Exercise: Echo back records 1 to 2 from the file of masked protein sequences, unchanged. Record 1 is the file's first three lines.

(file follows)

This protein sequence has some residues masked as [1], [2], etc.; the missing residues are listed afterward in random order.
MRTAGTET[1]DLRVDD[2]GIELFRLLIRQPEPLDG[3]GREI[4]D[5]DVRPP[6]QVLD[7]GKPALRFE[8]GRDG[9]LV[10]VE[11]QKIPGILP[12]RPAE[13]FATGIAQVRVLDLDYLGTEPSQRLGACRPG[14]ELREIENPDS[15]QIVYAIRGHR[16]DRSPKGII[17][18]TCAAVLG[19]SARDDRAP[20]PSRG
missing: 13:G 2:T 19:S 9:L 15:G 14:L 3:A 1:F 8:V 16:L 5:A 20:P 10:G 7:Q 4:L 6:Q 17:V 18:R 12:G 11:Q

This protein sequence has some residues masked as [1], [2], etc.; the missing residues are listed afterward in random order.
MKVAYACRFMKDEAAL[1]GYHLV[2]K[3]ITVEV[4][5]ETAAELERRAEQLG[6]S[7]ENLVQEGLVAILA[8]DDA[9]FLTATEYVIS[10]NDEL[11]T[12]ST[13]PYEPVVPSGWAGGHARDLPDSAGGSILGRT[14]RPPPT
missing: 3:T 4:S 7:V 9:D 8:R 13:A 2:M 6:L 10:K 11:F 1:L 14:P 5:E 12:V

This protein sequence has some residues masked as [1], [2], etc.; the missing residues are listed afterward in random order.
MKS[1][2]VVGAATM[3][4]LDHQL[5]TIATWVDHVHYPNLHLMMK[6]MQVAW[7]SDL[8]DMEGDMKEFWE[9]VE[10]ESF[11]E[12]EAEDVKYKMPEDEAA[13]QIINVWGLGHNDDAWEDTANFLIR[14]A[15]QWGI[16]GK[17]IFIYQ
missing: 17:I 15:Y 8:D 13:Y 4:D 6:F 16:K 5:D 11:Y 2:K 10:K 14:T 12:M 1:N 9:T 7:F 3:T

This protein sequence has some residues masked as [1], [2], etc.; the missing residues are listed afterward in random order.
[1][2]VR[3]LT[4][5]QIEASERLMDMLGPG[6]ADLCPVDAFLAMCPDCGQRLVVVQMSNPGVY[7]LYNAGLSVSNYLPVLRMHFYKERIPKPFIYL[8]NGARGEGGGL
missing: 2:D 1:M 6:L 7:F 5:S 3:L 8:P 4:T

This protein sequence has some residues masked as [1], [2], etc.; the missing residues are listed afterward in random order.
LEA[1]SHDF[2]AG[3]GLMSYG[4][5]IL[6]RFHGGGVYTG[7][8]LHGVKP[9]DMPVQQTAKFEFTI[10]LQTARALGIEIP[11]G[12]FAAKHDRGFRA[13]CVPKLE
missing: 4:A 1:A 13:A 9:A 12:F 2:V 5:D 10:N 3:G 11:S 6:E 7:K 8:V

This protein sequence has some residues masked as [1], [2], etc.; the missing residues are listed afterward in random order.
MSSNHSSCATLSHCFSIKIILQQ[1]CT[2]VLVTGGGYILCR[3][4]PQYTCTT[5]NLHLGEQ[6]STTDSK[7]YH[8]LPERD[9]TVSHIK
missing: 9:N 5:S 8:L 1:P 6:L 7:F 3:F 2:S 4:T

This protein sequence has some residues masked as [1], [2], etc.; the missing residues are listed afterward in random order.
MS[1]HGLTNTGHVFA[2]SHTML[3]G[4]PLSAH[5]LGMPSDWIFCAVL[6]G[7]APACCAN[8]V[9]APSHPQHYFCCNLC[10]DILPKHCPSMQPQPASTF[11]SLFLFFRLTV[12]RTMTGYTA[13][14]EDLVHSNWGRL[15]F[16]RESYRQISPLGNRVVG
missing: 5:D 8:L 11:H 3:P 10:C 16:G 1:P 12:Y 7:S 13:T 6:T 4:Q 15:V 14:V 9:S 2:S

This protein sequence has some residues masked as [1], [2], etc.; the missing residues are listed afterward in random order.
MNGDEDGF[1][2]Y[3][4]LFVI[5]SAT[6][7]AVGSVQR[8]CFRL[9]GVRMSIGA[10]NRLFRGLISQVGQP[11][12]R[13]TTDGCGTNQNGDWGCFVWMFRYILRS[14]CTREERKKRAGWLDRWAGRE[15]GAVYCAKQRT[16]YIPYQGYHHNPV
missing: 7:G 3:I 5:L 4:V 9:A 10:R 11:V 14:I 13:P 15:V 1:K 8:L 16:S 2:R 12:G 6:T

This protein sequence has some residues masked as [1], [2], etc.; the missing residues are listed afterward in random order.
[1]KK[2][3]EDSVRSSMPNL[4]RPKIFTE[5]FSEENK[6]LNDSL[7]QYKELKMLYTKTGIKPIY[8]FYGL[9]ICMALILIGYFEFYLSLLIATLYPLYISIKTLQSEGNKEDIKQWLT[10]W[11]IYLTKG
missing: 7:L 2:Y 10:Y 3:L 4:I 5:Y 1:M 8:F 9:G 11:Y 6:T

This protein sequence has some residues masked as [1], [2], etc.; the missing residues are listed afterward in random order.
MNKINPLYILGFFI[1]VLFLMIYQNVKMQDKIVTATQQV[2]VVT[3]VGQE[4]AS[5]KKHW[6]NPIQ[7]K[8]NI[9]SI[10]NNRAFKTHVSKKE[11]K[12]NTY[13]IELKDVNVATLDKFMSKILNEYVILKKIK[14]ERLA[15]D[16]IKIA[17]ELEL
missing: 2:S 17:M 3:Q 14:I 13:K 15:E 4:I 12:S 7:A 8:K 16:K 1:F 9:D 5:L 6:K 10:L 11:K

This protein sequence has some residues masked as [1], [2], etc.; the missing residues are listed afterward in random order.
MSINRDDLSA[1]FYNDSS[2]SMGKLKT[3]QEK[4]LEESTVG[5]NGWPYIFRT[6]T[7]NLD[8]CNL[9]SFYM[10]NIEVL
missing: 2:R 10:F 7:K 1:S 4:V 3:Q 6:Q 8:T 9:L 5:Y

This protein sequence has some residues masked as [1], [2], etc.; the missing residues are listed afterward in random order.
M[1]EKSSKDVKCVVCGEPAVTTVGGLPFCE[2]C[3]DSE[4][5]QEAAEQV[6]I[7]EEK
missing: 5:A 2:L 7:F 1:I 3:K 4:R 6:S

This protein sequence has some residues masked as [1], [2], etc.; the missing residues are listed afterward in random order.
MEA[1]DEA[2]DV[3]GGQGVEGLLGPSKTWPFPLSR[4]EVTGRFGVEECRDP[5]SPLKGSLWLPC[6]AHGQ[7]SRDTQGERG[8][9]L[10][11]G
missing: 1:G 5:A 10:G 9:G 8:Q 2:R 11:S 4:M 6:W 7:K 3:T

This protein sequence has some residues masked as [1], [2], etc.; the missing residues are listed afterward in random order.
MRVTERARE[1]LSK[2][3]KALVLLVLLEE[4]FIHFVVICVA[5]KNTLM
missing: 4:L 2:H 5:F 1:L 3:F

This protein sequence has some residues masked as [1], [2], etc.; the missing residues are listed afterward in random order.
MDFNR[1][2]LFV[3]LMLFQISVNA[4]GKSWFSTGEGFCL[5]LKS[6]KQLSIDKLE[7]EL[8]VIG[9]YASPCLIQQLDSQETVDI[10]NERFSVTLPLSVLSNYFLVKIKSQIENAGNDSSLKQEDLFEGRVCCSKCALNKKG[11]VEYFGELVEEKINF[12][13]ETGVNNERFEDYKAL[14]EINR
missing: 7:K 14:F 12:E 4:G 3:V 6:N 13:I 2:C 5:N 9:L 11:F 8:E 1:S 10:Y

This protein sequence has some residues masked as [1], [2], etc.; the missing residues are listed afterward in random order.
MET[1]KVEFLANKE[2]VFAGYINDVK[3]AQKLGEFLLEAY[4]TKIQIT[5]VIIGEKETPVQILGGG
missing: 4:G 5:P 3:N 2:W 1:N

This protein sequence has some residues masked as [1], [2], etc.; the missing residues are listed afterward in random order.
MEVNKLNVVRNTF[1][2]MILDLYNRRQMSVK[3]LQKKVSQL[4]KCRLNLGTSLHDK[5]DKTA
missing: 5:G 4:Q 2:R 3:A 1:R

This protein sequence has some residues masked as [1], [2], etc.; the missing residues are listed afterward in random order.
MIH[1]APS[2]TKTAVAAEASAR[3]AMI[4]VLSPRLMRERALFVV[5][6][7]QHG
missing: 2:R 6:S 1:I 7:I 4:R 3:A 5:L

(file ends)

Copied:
This protein sequence has some residues masked as [1], [2], etc.; the missing residues are listed afterward in random order.
MRTAGTET[1]DLRVDD[2]GIELFRLLIRQPEPLDG[3]GREI[4]D[5]DVRPP[6]QVLD[7]GKPALRFE[8]GRDG[9]LV[10]VE[11]QKIPGILP[12]RPAE[13]FATGIAQVRVLDLDYLGTEPSQRLGACRPG[14]ELREIENPDS[15]QIVYAIRGHR[16]DRSPKGII[17][18]TCAAVLG[19]SARDDRAP[20]PSRG
missing: 13:G 2:T 19:S 9:L 15:G 14:L 3:A 1:F 8:V 16:L 5:A 20:P 10:G 7:Q 4:L 6:Q 17:V 18:R 12:G 11:Q

This protein sequence has some residues masked as [1], [2], etc.; the missing residues are listed afterward in random order.
MKVAYACRFMKDEAAL[1]GYHLV[2]K[3]ITVEV[4][5]ETAAELERRAEQLG[6]S[7]ENLVQEGLVAILA[8]DDA[9]FLTATEYVIS[10]NDEL[11]T[12]ST[13]PYEPVVPSGWAGGHARDLPDSAGGSILGRT[14]RPPPT
missing: 3:T 4:S 7:V 9:D 8:R 13:A 2:M 6:L 10:K 11:F 1:L 14:P 5:E 12:V